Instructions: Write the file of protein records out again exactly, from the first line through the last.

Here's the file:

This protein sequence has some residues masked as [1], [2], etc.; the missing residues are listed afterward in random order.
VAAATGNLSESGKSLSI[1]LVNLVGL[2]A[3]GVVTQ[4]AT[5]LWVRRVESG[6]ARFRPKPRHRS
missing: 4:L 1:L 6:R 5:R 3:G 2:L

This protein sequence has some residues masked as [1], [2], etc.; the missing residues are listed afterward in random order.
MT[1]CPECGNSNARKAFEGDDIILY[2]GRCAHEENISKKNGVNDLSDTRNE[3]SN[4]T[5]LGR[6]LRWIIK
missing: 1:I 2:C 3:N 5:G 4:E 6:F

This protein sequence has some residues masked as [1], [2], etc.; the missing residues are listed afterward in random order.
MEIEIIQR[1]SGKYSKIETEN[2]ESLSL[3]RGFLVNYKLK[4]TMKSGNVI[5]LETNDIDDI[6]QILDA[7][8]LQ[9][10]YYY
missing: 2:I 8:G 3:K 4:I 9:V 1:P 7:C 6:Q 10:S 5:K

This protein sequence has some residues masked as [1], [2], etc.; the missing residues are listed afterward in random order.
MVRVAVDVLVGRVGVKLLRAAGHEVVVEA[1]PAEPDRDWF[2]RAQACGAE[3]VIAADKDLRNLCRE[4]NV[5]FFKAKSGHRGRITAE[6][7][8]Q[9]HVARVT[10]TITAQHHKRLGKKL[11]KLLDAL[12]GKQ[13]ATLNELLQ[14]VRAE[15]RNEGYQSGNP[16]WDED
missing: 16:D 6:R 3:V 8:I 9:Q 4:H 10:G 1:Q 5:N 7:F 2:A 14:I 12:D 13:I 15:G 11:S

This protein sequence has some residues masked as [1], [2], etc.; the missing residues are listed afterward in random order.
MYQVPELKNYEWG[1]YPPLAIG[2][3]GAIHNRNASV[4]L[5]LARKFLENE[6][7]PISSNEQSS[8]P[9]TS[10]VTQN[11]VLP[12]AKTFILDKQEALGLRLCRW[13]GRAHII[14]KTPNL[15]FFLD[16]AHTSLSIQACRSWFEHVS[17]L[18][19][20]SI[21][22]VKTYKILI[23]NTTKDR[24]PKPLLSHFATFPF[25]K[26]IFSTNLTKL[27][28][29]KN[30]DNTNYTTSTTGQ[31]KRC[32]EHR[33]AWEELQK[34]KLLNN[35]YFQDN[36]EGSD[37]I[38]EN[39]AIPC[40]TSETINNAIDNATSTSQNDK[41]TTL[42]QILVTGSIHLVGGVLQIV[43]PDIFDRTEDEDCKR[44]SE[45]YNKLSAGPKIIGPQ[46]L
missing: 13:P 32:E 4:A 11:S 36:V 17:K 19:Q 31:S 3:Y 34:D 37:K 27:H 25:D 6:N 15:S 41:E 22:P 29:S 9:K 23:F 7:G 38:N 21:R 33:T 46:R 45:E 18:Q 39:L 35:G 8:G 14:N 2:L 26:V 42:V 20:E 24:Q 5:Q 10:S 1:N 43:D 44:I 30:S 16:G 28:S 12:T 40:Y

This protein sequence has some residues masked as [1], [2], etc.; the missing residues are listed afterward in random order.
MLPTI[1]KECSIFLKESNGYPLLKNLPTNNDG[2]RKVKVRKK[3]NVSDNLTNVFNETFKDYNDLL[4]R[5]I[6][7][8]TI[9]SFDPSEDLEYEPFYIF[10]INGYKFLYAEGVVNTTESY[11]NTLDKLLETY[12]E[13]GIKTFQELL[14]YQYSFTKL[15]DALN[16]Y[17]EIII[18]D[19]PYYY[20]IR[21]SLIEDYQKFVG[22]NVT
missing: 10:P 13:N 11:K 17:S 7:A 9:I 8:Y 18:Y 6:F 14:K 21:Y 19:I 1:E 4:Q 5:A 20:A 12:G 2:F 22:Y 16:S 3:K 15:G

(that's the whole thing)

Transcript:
This protein sequence has some residues masked as [1], [2], etc.; the missing residues are listed afterward in random order.
VAAATGNLSESGKSLSI[1]LVNLVGL[2]A[3]GVVTQ[4]AT[5]LWVRRVESG[6]ARFRPKPRHRS
missing: 4:L 1:L 6:R 5:R 3:G 2:L

This protein sequence has some residues masked as [1], [2], etc.; the missing residues are listed afterward in random order.
MT[1]CPECGNSNARKAFEGDDIILY[2]GRCAHEENISKKNGVNDLSDTRNE[3]SN[4]T[5]LGR[6]LRWIIK
missing: 1:I 2:C 3:N 5:G 4:E 6:F

This protein sequence has some residues masked as [1], [2], etc.; the missing residues are listed afterward in random order.
MEIEIIQR[1]SGKYSKIETEN[2]ESLSL[3]RGFLVNYKLK[4]TMKSGNVI[5]LETNDIDDI[6]QILDA[7][8]LQ[9][10]YYY
missing: 2:I 8:G 3:K 4:I 9:V 1:P 7:C 6:Q 10:S 5:K

This protein sequence has some residues masked as [1], [2], etc.; the missing residues are listed afterward in random order.
MVRVAVDVLVGRVGVKLLRAAGHEVVVEA[1]PAEPDRDWF[2]RAQACGAE[3]VIAADKDLRNLCRE[4]NV[5]FFKAKSGHRGRITAE[6][7][8]Q[9]HVARVT[10]TITAQHHKRLGKKL[11]KLLDAL[12]GKQ[13]ATLNELLQ[14]VRAE[15]RNEGYQSGNP[16]WDED
missing: 16:D 6:R 3:V 8:I 9:Q 4:H 10:G 1:Q 5:N 7:F 2:A 14:I 12:D 13:I 15:G 11:S

This protein sequence has some residues masked as [1], [2], etc.; the missing residues are listed afterward in random order.
MYQVPELKNYEWG[1]YPPLAIG[2][3]GAIHNRNASV[4]L[5]LARKFLENE[6][7]PISSNEQSS[8]P[9]TS[10]VTQN[11]VLP[12]AKTFILDKQEALGLRLCRW[13]GRAHII[14]KTPNL[15]FFLD[16]AHTSLSIQACRSWFEHVS[17]L[18][19][20]SI[21][22]VKTYKILI[23]NTTKDR[24]PKPLLSHFATFPF[25]K[26]IFSTNLTKL[27][28][29]KN[30]DNTNYTTSTTGQ[31]KRC[32]EHR[33]AWEELQK[34]KLLNN[35]YFQDN[36]EGSD[37]I[38]EN[39]AIPC[40]TSETINNAIDNATSTSQNDK[41]TTL[42]QILVTGSIHLVGGVLQIV[43]PDIFDRTEDEDCKR[44]SE[45]YNKLSAGPKIIGPQ[46]L
missing: 13:P 32:E 4:A 11:S 36:V 17:K 19:Q 31:S 3:Y 34:D 37:K 27:H 25:D 6:N 15:S 41:E 22:P 29:S 9:K 23:F 7:G 38:N 21:R 33:T 46:R 45:E 18:Q 39:L 35:G 8:G 14:N 2:L 26:V 42:V 20:E 24:Q 5:Q 10:S 1:N 43:D 44:I 30:S 16:G 28:S 12:T 40:Y

This protein sequence has some residues masked as [1], [2], etc.; the missing residues are listed afterward in random order.
MLPTI[1]KECSIFLKESNGYPLLKNLPTNNDG[2]RKVKVRKK[3]NVSDNLTNVFNETFKDYNDLL[4]R[5]I[6][7][8]TI[9]SFDPSEDLEYEPFYIF[10]INGYKFLYAEGVVNTTESY[11]NTLDKLLETY[12]E[13]GIKTFQELL[14]YQYSFTKL[15]DALN[16]Y[17]EIII[18]D[19]PYYY[20]IR[21]SLIEDYQKFVG[22]NVT
missing: 10:P 13:N 11:K 17:S 7:A 9:I 8:Y 18:Y 6:F 14:K 21:Y 19:I 1:E 4:Q 5:A 20:A 12:G 2:F 22:Y 16:S 3:K 15:G